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Uchikake and a wedding dress? 2008/4/14 12:23
I'm planning on having my wedding at a shinto shrine in Washington state. I don't think I can afford the extra cost of renting a wedding kimono since we are flying to Japan right after for the honeymoon.

My fiance and I are both American and we were told by the shrine that Western dress or Japanese dress is fine.

I've seen used uchikake for a few hundred dollars online and I was wondering if it would be really weird to wear an uchikake over a western wedding dress (it would be a simple dress, nothing poofy or tutu like). I've never heard of it being done, but I want to make sure it wouldn't be offensive or in bad taste (isn't the uchikake worn for the reception and not the ceremony?).

There is this one website I found that has a kimono-style copy that is to be worn over a wedding dress. But it's nothing like a real uchikake or shiromuku.

I just think the shiromuku and the uchikake are so beautiful and I wish I could incorporate them some how. I could probably buy them all used for less then they cost to rent, but they would be too difficult to put on.

I also love this style of kanzashi more than the traditional wedding combs, though they probably aren't normally worn at weddings either. http://www1.odn.ne.jp/maya/english/k72.htm

What do you think all think? Thanks for any advice!

by mikazuki81  

... 2008/4/15 10:36
I like punk rock and I can can accept any kind of bizarre fashion, but I have to say that it only works when the designer has good taste.

Basically, I can only imagine weird styles when you say ''uchikake over a western dress''. As for being offensive, I don't think a lot of people would mind, but (like in a lot of cultures) the traditional Japanese wedding dress has meanings on every item of the garment, so it sort of makes sense only when it's completed as a whole.

As for the photos in the link, they look like nothing but Western to me, but very beautiful.

Btw, traditional Japanese wedding garments, be it a uchikake or a shiromuku is very difficult to wear. I don't think you can wear it properly without the assistance of a professional. Also, typically, Japanese brides do the ceremony in one garment and then change to another for the banquette. Therefore, a lot of brides wear kimono (i.e. uchikake, shiromuku) and then a western style dress later. Lately, people with low budget just skip the whole wedding, but in the old days, those who couldn't afford a uchikake used to wear a simple but formal kimono without the robe.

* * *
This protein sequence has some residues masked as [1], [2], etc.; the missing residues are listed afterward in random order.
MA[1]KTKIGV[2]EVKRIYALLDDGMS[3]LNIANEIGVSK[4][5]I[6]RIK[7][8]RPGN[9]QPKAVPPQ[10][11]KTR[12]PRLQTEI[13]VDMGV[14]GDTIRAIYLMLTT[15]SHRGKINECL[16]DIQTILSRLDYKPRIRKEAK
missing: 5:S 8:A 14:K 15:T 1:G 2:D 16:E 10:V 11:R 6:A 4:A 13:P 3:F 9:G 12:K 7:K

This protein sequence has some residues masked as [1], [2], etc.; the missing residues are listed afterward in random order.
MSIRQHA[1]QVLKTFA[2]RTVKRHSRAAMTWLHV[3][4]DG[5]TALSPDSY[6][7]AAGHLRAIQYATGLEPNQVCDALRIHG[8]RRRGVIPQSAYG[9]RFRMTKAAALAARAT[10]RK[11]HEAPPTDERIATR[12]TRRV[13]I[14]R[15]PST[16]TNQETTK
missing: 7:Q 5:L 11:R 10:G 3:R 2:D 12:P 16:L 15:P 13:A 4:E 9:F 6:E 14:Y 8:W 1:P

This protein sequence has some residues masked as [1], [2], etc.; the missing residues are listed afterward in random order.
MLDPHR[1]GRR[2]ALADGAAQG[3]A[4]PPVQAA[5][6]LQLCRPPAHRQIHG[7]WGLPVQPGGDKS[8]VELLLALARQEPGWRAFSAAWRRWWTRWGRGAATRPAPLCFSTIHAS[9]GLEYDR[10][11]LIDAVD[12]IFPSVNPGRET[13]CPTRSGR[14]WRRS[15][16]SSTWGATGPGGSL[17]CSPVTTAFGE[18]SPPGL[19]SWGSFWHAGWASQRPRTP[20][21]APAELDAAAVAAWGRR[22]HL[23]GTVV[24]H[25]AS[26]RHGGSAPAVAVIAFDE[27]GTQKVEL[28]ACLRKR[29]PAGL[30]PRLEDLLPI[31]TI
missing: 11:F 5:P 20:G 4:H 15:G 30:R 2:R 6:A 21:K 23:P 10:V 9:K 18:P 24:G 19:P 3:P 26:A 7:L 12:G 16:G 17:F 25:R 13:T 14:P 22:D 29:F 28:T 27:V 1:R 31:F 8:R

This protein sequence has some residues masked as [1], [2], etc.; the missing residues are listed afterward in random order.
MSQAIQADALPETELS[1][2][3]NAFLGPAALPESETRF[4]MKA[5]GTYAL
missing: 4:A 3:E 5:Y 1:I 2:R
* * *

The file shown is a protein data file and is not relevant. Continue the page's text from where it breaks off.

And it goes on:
by Uco, who wore a shiromuku & THEN a dress rate this post as useful

yeah 2008/4/15 13:53
I see what you mean. It would probably take some of the meaning out of it to not wear it as a whole (although, I'm not sure I would want a tsunokakushi either way, because of its meaning). Maybe a wedding dress and kanzashi together would work better. It would certainly be less expensive!
I did see some pictures online of women getting married in nice kimono (but not wedding kimono) and their husbands were still wearing hakama and haori.

I just think it's strange that they charge so much to wear the wedding kimono when you can put on a 12 layer kimono for a few hundred dollars and have your pictures taken. Especially in the case where the bride only wears the kimono for the ceremony and not the reception.

Thanks for the input, though. :)
by mikazuki81 rate this post as useful

... 2008/4/15 21:26
I never knew you can have a 12 layer kimono put on for a few hundred dollars and have your pictures taken, but I am assuming this is just for a souvenior photo that doesn't matter if your hair is messed up or if your 12 layers are made of nylon or if your 12 layer happens to fall off, you can take a break until you can get a nice short 10 seconds for the camera to click.

On the other hand, at a shinto wedding ceremony the bride needs to wait, walk, raise her hands up and down, bow, speak and go to the other room to have several photographs taken, and during the whole time, she needs to be the most beautiful person she ever was, and the costume needs to be able to handle it. Learning how much it costs to put on a dress to recieve an Oscar award, a uchikake set is much cheaper. Actually people such as Imperial couples do wear a real 12 layer and wig to fit, and I'm sure that costs way over something like a Edo era uchikake.

In any case, it's best to wear whatever the bride is comfortable with. If she thinks she looks good in a uchikake robe over western dress, fine. If someone happens to think it's offensive, give them your own reasons for wearing it. It's the wedding couple's intentions that counts. It's just that it may not be genuinely Japanese, but who cares.
by Uco rate this post as useful

you're right 2008/4/16 01:47
I checked again on the 12 layer kimono and I misread the price on one of them. It seems if you want the full costume you can wear it for 600,000 yen at a shrine in
Kyoto (that's a bit of a guess, since I can read the numbers and see the picture, but I can't read the Japanese around it). For just trying the costume on (without hair and makeup etc) you can do it in Mie for 1,500 yen.

I'm sure the wedding kimono is worth the cost. The embroidery alone is so detailed. I guess it just seems like so much to me because it's only a rental and you don't get to keep it.

It's so different from western dresses because there is a huge price range in dresses and styles (as cheap as $200 up to thousands), but it seems the wedding set is around the same price and quality in most places. I can't really try to think that both styles of dress should work the same way as far as cost.
by mikazuki81 rate this post as useful

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